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Back in 1992, I was all about me: graduating from high school, toes at the starting block of my own race to adulthood, face lifted toward the future. After 18 years in the town of my birth, my family was moving to Houston.
Because my world was shifting, and because I was 18, I didn’t pay much attention to the news of the day. I don’t remember the Barcelona Olympics that year. And I do not remember hearing the story of Derek Redmond and his 1992 Olympic 400-meter semi-final race.
One evening this week, my husband came into the kitchen to find me wiping tears as I watched a video on my phone. “Oh boy, what now?” he asked, knowing it could be anything: a sappy commercial, a soul-stirring song.
“His dad died,” I told him. “Look, he pulled his hamstring at the Olympics and his dad helped him to the finish line.” Jim Redmond, a man I’d never heard of, died, and here I was crying at the table about it.
Unlike me, my husband was working as a journalist in 1992 and has followed sports and the news his whole life. “You’ve never seen that race before?” he asked. “How have you not seen that before?”
Thanks to technology, anyone can pull the race up and watch it. If you haven’t seen it, I recommend you do. Prior to being a parent, I would’ve been touched by the video, but now that I’m a parent, it hits differently. In fact, now that I’m a parent, almost everything hits differently.
Like I said, I know nothing about this father except the video I’ve seen. But I can imagine that he, like all of us, wanted to see his child fulfill his dreams. How many hours must he have spent driving to track and field events? I know how that feels, and none of my kids are Olympic athletes.
Even so, I have watched my kids pursue a dream. I’ve been there for their successes and I’ve been there when they don’t make the team. I’ve driven hundreds of miles to lessons, recitals, concerts and school events, and I’ve sat in more bleacher seats than I can count.
Because I’m a parent, I can imagine how my heart would break if I saw my child go down on the Olympic track with a torn hamstring in the race of his life. And I can imagine bursting with pride seeing my injured child get up and try to limp to the finish line.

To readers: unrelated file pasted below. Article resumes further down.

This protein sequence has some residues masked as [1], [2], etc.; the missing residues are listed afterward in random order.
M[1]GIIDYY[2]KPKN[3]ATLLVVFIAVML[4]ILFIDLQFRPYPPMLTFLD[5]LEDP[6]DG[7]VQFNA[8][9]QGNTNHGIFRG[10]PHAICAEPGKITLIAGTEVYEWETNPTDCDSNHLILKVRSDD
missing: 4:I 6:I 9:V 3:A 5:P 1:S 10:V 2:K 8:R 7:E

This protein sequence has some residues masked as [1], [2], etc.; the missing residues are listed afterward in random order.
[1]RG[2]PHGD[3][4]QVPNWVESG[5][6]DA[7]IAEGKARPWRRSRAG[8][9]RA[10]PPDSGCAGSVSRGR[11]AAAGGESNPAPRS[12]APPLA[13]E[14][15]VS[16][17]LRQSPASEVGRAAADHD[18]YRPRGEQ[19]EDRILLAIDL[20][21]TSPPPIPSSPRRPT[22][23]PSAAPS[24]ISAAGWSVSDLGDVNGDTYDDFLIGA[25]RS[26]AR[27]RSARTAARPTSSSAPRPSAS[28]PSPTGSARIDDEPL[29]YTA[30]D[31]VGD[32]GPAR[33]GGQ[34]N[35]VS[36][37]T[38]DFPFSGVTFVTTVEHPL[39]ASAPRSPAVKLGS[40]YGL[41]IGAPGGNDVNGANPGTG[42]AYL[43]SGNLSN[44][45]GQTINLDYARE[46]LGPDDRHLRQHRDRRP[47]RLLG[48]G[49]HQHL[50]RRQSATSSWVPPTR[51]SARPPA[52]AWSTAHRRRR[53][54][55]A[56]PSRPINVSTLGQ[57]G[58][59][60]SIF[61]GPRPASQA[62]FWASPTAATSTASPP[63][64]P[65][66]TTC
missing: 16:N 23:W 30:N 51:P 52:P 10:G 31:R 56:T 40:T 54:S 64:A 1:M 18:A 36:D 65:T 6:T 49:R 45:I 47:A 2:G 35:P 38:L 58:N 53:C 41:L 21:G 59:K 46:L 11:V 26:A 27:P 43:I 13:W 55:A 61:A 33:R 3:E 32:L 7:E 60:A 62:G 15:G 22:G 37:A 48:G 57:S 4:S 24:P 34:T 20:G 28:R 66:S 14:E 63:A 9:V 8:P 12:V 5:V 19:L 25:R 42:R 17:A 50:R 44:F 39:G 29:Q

In the video, you can see Jim Redmond, Derek’s father, run out onto the track to his limping son. You can see the grief and love and support as the son allows his father to support him in his arms. You can see the determination on this father’s face when the staff tries to tell him he can’t be on the track and he remains steadfastly by his son’s side and shoos them away.
When you’re a parent watching this video, you feel the father’s pain. When our kids hurt, we hurt. When they’re limping, we are limping. Sometimes it’s a torn hamstring. Sometimes it’s a NICU stay or being left out of a second-grade birthday party. It could be a missed note or a forgotten line in the school play. Sometimes it’s a botched audition or a failed test. Sometimes, all we can do is be present and walk by their side.
On a bigger scale, sometimes our kids are limping with drug or alcohol addiction, mental health deterioration, or a terminal illness. At times they’ll deal with broken relationships or dreams.
Sometimes we see our kids heading down the wrong path and we cannot stop them from taking that path. All we can do is wait at the fork in the road and walk them back home if and when they choose to turn around.
Most importantly, like Derek Redmond’s father, Jim, sometimes we just have to be present at the race. We can’t fix the torn hamstring or the broken dreams, but we can walk beside our kids, broken or whole, on the path. And sometimes, that’s all they need.
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